Posts Tagged ‘Ban Ki-moon’

Assistant Secretary General Andrew Gilmour appointed as the UN’s focal point to combat reprisals against human rights defenders

October 5, 2016

The problem of reprisals against human rights defenders has been the subject of quite a few posts in this blog [see my earlier posts: https://thoolen.wordpress.com/tag/reprisals/]. On 3 October 2016 the SG of the United Nations, Ban Ki-moon, finally unveiled details about the long-awaited focal point against reprisals. This is a much-needed element to help combat the growing problem of governments preventing human rights defenders from engaging with the UN or punishing and even imprisoning them when they do so.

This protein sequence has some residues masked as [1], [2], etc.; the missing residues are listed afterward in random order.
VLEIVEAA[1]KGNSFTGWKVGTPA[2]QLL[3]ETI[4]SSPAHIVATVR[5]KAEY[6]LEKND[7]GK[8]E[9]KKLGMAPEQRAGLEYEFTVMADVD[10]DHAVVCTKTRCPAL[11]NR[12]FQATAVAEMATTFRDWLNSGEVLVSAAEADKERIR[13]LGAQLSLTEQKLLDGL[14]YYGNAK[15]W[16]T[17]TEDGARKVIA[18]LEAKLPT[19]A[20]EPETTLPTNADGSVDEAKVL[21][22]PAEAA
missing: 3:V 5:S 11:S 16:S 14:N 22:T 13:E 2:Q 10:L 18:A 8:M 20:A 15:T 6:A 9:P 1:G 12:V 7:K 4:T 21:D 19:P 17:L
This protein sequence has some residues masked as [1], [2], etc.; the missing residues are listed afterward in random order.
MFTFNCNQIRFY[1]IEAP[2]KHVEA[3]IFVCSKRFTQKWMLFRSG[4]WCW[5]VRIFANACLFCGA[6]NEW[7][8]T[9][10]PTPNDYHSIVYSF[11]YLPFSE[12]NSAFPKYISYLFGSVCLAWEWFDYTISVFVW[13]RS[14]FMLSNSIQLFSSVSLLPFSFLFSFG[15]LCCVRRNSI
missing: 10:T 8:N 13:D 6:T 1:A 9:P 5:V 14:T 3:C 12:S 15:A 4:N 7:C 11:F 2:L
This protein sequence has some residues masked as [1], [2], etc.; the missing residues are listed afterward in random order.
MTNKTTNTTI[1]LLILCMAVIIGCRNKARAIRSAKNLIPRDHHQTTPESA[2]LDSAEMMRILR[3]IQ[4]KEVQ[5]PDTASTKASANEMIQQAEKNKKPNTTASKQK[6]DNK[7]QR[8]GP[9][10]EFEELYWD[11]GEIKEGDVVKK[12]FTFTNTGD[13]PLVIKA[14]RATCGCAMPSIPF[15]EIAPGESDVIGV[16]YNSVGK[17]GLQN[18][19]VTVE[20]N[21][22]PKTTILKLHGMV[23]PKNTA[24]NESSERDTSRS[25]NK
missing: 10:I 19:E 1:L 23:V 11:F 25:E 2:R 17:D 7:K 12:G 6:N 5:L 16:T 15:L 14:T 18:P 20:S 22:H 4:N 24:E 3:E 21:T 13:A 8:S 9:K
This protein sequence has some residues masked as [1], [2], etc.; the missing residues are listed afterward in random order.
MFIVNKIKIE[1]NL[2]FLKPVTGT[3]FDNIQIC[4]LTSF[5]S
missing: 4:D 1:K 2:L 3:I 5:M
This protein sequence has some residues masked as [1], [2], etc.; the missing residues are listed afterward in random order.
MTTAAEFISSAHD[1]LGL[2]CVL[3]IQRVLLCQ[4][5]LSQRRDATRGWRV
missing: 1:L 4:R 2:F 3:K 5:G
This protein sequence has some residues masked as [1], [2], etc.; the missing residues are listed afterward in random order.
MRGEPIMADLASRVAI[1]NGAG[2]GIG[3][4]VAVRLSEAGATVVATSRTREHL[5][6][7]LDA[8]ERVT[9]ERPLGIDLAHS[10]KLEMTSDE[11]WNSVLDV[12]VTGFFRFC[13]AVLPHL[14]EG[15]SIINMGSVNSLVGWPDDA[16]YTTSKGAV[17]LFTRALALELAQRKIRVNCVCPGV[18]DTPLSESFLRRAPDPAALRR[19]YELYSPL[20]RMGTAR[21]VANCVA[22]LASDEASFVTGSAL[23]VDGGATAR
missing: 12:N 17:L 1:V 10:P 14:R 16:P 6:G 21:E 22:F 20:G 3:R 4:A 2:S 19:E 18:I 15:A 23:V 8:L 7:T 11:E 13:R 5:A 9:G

Assistant Secretary General, Andrew Gilmour, will be given a special mandate to receive, consider and respond to allegations of intimidation and reprisals against human rights defenders and other civil society actors engaging with the UN. In announcing the appointment Mr Ban said  ‘These courageous individuals are often our only eyes and ears in extremely tough environments – and we owe them our best possible support’. ‘I have decided, in consultation with the High Commissioner for Human Rights, to designate my new Assistant Secretary-General for Human Rights, Mr. Andrew Gilmour, to lead our efforts within the UN system to put a stop to all intimidation and reprisals against those cooperating with the United Nations on human rights,’.